Tumble in oat futures 'a taste of things to come'

A tumble of more than 2% in Chicago oat futures may be a taste of things to come, as a freeing-up in Canada's logistical squeeze enables exports to fill a void in US supplies, the International Grains Council said.

Oats for March delivery slumped 2.2% to $4.12 a bushel on Thursday as investors took profits on a run-up in prices which had unusually take them almost to parity with corn.

Even after the drop in prices, oat futures remained up some 15% in Chicago in 2014 so far, lifted by the difficulty of transporting Canadian supplies to the US, a structural importer of the grain, where supplies have run particularly low after a series of weak harvests.

The US Department of Agriculture forecasts US oat stocks ending 2013-14 at 482,000 tonnes, the lowest since at least 1960.

Oats vs wheat and canola

The squeeze on Canadian exports reflects the country's logistical hiccups, reflecting tough competition for rail capacity between crops and other commodities, notably oil, exacerbated by last year's bumper grain crop and cold weather.

For what Canadian rail capacity is available to grains, "higher value commodities such as wheat and canola are being prioritised," the council said.

"Canada is the world's top exporter of canola, and amongst the leading exporters of wheat, both of which are taking priority in grain railcar capacity."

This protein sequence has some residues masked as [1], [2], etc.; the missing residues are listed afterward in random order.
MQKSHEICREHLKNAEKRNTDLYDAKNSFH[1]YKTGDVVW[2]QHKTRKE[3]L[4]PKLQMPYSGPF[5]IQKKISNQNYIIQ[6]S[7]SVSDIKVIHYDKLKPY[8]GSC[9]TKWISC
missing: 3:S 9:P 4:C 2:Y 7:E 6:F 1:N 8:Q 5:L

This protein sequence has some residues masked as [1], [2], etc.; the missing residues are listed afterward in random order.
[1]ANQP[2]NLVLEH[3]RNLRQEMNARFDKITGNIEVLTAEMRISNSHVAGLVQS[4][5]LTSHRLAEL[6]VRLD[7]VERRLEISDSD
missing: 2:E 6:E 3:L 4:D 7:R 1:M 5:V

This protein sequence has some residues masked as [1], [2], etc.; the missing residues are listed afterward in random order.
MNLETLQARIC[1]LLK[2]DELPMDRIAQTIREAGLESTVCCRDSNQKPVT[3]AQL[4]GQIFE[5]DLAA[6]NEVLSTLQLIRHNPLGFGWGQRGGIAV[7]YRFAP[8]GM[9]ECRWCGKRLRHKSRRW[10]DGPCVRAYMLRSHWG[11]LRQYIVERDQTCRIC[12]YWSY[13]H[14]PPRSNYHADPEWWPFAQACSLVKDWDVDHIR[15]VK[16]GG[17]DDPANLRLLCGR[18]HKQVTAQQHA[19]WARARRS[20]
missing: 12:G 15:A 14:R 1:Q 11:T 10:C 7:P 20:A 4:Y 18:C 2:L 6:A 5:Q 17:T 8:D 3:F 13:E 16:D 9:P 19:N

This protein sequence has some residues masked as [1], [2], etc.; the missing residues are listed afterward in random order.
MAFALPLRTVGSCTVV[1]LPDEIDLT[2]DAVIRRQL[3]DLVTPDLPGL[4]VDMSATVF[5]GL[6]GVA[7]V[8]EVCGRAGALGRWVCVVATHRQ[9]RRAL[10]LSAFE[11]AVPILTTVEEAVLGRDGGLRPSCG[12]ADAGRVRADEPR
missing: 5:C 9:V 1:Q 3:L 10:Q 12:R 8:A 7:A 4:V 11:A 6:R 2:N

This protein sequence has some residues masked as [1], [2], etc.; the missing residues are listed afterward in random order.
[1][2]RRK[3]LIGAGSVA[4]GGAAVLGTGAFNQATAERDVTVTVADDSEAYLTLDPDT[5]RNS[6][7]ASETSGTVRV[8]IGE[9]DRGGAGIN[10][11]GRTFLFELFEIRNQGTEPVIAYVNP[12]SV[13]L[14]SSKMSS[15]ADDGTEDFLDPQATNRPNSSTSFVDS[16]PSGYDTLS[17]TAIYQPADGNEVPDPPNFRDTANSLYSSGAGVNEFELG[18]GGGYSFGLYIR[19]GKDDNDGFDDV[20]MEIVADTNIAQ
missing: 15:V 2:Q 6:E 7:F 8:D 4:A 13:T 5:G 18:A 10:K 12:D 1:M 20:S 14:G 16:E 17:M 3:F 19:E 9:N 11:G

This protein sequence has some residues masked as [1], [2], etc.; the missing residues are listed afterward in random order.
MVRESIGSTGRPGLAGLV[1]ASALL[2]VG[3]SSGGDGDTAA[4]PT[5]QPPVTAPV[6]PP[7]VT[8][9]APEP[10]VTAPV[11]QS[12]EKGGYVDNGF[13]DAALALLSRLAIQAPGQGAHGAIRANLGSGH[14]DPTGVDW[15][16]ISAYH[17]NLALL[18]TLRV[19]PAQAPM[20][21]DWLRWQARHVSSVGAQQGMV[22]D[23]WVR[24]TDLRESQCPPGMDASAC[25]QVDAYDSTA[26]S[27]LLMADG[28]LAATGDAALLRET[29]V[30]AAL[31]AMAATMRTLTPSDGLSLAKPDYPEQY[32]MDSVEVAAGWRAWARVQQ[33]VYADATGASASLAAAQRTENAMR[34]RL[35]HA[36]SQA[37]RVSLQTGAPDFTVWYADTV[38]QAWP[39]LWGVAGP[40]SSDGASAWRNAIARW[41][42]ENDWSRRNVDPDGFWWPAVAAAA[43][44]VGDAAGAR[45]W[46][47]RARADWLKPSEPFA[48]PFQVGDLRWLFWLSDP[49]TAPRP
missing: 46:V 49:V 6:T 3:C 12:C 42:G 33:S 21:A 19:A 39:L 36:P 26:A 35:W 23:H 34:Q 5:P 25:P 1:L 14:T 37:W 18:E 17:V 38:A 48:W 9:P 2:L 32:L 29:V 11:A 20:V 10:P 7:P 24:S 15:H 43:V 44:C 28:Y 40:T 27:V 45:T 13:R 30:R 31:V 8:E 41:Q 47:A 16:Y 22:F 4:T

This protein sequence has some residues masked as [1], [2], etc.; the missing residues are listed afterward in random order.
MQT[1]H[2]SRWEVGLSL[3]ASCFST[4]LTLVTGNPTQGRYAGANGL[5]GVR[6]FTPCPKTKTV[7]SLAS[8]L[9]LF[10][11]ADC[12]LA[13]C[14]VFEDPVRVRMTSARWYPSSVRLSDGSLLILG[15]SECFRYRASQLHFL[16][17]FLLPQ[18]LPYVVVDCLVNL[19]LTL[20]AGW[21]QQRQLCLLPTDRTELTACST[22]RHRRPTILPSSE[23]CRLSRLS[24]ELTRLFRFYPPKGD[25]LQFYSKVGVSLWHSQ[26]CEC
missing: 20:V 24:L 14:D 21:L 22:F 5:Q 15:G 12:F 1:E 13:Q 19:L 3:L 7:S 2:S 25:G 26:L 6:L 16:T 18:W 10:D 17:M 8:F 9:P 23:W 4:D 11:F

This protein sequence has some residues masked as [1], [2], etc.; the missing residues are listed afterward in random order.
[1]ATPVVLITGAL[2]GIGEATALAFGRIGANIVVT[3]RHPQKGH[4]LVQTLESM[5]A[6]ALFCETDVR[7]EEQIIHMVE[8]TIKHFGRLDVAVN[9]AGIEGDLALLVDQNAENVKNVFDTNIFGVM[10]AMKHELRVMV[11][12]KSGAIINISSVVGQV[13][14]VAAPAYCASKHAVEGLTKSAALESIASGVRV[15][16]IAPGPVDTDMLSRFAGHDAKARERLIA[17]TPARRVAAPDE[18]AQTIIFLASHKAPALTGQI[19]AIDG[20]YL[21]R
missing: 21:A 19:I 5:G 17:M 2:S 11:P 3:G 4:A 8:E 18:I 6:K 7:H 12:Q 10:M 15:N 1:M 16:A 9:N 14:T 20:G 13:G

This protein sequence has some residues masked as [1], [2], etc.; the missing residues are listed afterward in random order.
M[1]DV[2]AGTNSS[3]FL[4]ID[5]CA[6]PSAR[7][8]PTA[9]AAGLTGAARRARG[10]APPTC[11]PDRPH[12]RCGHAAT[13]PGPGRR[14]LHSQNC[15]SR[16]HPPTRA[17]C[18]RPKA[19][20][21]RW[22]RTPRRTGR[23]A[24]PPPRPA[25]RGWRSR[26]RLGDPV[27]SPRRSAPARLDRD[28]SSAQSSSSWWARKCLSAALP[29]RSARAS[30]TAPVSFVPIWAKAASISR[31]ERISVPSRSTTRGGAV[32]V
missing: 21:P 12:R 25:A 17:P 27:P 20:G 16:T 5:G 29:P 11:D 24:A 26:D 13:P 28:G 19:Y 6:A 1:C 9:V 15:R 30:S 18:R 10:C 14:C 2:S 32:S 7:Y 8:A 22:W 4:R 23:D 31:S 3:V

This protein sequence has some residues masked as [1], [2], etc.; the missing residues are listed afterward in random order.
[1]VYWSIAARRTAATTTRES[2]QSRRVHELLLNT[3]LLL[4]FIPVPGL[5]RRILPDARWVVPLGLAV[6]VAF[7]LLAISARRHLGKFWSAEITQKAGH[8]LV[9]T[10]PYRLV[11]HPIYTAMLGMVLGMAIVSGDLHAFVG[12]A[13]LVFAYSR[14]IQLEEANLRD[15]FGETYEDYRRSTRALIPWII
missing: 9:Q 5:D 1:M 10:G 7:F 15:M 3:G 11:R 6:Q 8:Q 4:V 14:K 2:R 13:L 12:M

While Canada's exports of wheat are forecast by the IGC to rise 15% in the 2013-14 marketing year, starting in August, and those of canola increase by 16%, oat volumes are seen falling by 9% and feed barley shipments by 23%.

'Likely pressure prices'

However, with Canada blessed with ample supplies, and likely losing some export business because of the transport delays, generous volumes of oats could head south when the transport problems ease a flow likely to depress prices.

"Inventories in Canada are forecast to rise to 1.4m tonnes, their highest level in five years," the council said.

"Once the logistical bottleneck has cleared, these large inventories will likely pressure US futures, which have been underpinned by the inability to deliver oats and by extremely low US stocks."

Barley vs corn

So far in 2013-14, Canada's oat exports have fallen by 21%, and those of feed barley by 39% thanks to the transport hiccups.

Barley shipments for the rest of the season will be limited by competition with last year's record US corn crop.

"Whilst much of the crop could be trucked south to the US for feed use, record US corn production is likely to hamper increased cross-border purchasing of Canadian barley," the council said.

"Additionally, a bumper corn crop in eastern Canada is likely to hinder large eastward flows of feed."

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